If the HCI numbers are added to the net loss figure, then the average daily net loss inches closer to Rs 16 crore. The auditors have also said that Air India’s current liabilities exceed its current assets by Rs 38,161.37 crore and together with the accumulated losses, there has been complete net worth erosion of the company.

It is important to note that the ministry of civil aviation last year had asserted in Parliament that provisional loss figures for Air India indicated a turnaround, with provisional net loss significantly lower than the actual, final figure coming in now. The government had said in Parliament that the provisional net loss figure was just Rs 3500 crore. So almost Rs 1800 crore got inexplicably added to the net loss number, even if one were to disregard the auditors’ comments.

Meanwhile, Pradeep Singh Kharola, the Chairman and MD of AI during 2017-18, said in the annual report that the net loss was “primarily due to a huge outstanding debt on which interest charge of Rs 4155.68 crore was incurred. Our increasing operating costs are also a cause of concern.... the huge loss indicated that Air India needs to take immediate steps for improving its revenue as well as bringing internal efficiencies. The high cost of aviation fuel and an unfavourable exchange rate would pose serious threat to the financial performance of Air India.”

Besides the parent airline, three of Air India’s five subsidiaries also posted losses during the year.

Now, as Kharola’s predecessor Ashwani Lohani has been called back from retirement to again steer the airline, questions remain about its future. The government, on its part, has been maintaining that plans for strategic disinvestment of the airline have not been abandoned. In this endeavor, the Union Cabinet has, last night, approved creation of a special purpose vehicle (SPV).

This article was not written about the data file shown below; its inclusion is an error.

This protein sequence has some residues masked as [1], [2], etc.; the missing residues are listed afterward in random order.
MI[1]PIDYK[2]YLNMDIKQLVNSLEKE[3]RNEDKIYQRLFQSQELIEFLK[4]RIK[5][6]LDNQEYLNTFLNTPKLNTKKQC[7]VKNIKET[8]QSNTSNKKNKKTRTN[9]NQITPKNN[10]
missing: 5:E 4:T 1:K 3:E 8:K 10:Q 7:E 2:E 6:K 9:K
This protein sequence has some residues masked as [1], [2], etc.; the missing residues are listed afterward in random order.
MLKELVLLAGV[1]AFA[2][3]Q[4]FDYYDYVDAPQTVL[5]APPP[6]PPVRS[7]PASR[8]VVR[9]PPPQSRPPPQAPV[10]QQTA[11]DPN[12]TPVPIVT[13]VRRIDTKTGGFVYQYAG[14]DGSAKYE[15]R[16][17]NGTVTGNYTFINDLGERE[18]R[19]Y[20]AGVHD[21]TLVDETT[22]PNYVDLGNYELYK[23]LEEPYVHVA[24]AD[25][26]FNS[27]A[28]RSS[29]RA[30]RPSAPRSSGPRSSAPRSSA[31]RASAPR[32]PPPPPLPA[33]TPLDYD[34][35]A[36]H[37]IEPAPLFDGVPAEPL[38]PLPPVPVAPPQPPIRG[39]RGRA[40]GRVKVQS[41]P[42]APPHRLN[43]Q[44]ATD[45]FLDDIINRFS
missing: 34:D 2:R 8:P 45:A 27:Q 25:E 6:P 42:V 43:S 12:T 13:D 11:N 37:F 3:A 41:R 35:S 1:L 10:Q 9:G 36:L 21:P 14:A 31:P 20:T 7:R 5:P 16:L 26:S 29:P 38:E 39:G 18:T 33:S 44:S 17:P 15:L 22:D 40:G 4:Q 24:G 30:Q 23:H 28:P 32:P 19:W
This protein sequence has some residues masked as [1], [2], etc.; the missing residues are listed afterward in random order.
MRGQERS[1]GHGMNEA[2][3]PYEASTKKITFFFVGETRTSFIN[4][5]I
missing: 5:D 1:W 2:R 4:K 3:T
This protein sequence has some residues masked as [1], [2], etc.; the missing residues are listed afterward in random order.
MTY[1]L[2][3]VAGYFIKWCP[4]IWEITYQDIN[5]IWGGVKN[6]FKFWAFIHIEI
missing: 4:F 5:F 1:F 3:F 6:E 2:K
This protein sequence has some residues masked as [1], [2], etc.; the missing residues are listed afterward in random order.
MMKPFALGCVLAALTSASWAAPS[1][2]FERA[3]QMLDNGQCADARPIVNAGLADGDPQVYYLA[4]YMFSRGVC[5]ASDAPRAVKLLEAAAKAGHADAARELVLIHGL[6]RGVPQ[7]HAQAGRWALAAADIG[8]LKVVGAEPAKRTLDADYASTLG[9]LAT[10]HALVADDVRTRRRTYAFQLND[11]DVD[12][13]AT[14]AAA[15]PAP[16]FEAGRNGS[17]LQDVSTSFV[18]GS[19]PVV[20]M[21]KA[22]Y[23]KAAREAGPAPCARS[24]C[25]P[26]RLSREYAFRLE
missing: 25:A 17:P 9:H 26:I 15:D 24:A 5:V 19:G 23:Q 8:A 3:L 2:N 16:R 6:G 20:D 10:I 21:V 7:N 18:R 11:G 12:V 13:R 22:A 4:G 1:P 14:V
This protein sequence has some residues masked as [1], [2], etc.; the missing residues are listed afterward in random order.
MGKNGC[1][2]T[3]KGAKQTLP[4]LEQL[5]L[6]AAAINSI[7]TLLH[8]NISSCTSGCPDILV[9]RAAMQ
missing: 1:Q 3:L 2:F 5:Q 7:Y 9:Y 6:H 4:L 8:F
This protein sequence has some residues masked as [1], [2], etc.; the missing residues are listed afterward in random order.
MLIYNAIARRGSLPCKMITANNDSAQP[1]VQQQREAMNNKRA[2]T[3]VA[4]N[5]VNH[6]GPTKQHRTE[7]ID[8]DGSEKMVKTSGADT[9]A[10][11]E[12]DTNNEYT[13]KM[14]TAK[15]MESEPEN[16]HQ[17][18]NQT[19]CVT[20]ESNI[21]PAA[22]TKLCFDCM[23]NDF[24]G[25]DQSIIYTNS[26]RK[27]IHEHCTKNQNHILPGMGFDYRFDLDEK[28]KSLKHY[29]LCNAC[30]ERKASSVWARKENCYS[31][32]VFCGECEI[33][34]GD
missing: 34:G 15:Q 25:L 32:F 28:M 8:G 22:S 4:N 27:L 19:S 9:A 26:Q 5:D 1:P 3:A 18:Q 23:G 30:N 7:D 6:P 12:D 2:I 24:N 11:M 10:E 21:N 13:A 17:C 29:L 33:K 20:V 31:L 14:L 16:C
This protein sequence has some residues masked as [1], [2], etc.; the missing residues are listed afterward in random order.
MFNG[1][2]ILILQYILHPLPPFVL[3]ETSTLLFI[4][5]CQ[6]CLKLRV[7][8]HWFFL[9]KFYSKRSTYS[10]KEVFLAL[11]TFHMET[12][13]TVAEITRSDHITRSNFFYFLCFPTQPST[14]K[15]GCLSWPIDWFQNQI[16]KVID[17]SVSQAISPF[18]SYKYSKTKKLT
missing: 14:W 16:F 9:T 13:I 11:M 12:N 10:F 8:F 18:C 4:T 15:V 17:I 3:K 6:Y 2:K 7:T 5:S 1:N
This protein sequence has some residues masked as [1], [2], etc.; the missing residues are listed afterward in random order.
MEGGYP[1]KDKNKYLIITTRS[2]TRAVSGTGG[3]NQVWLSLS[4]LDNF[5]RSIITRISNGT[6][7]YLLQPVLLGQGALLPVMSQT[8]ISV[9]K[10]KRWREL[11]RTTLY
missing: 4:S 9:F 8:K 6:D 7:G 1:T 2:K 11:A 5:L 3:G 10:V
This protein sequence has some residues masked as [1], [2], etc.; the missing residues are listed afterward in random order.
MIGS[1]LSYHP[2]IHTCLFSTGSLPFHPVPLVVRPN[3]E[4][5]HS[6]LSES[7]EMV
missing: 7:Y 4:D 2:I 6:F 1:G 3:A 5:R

Called Air India Asset Holding Company (AIAHL), this SPV will hold transferred debt – Rs 29464 crore - of the airline besides its subsidiaries - Air India Air Transport Services (ground handling), Air India Express and Airline Allied Services (AASL). Also, some other non-core assets, paintings and artefacts and other non-operational assets of the carrier will be transferred to the SPV. This would mean Air India’s debt burden would be more than halved since it will be left with about Rs 25,500 crore on its books.

The Centre had invited bids from potential buyers for 76 per cent of its stake in Air India in March, 2018. But not a single bidder came forward by the deadline, many concerned about government’s residual minority stake and almost all unwilling to take on the huge debt pile.

Now, as the latest financials provide more clarity on its operations and more than half the debt is being transferred to the SPV, it will now be the headache of the government and by extension, of the Indian taxpayers.

Will Air India become more attractive a buy for potential investors? This remains to be seen. A new government at the Centre this summer may disinvest the airline once again this summer.

(The author is a senior journalist)
| Edited by: Ahona Sengupta